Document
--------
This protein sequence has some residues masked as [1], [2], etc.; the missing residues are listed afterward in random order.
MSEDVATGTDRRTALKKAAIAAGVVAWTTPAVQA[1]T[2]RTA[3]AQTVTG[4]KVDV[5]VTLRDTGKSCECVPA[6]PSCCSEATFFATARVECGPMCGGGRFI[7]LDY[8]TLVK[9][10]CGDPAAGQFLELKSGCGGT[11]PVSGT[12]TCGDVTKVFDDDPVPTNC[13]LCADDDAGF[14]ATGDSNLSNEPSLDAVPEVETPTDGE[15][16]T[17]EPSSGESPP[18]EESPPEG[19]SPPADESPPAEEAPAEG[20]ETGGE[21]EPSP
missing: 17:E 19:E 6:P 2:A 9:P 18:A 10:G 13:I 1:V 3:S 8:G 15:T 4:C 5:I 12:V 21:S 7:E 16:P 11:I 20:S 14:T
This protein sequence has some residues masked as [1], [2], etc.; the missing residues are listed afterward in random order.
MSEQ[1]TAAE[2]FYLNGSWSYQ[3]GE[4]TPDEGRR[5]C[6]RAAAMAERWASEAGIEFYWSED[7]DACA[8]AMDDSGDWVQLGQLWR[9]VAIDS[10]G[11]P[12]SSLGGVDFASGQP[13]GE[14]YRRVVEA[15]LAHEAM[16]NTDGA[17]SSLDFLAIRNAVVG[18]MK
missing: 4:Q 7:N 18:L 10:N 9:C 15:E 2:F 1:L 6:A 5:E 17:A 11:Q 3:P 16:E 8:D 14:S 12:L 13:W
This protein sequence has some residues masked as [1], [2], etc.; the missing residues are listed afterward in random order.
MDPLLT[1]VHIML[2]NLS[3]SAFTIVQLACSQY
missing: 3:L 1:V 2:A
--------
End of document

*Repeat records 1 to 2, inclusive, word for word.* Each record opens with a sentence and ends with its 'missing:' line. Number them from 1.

This protein sequence has some residues masked as [1], [2], etc.; the missing residues are listed afterward in random order.
MSEDVATGTDRRTALKKAAIAAGVVAWTTPAVQA[1]T[2]RTA[3]AQTVTG[4]KVDV[5]VTLRDTGKSCECVPA[6]PSCCSEATFFATARVECGPMCGGGRFI[7]LDY[8]TLVK[9][10]CGDPAAGQFLELKSGCGGT[11]PVSGT[12]TCGDVTKVFDDDPVPTNC[13]LCADDDAGF[14]ATGDSNLSNEPSLDAVPEVETPTDGE[15][16]T[17]EPSSGESPP[18]EESPPEG[19]SPPADESPPAEEAPAEG[20]ETGGE[21]EPSP
missing: 17:E 19:E 6:P 2:A 9:P 18:A 10:G 13:I 1:V 3:S 8:G 15:T 4:C 5:I 12:V 21:S 7:E 16:P 11:I 20:S 14:T
This protein sequence has some residues masked as [1], [2], etc.; the missing residues are listed afterward in random order.
MSEQ[1]TAAE[2]FYLNGSWSYQ[3]GE[4]TPDEGRR[5]C[6]RAAAMAERWASEAGIEFYWSED[7]DACA[8]AMDDSGDWVQLGQLWR[9]VAIDS[10]G[11]P[12]SSLGGVDFASGQP[13]GE[14]YRRVVEA[15]LAHEAM[16]NTDGA[17]SSLDFLAIRNAVVG[18]MK
missing: 4:Q 7:N 18:L 10:N 9:C 15:E 2:F 1:L 6:A 5:E 17:A 11:Q 3:P 16:E 8:D 14:S 12:L 13:W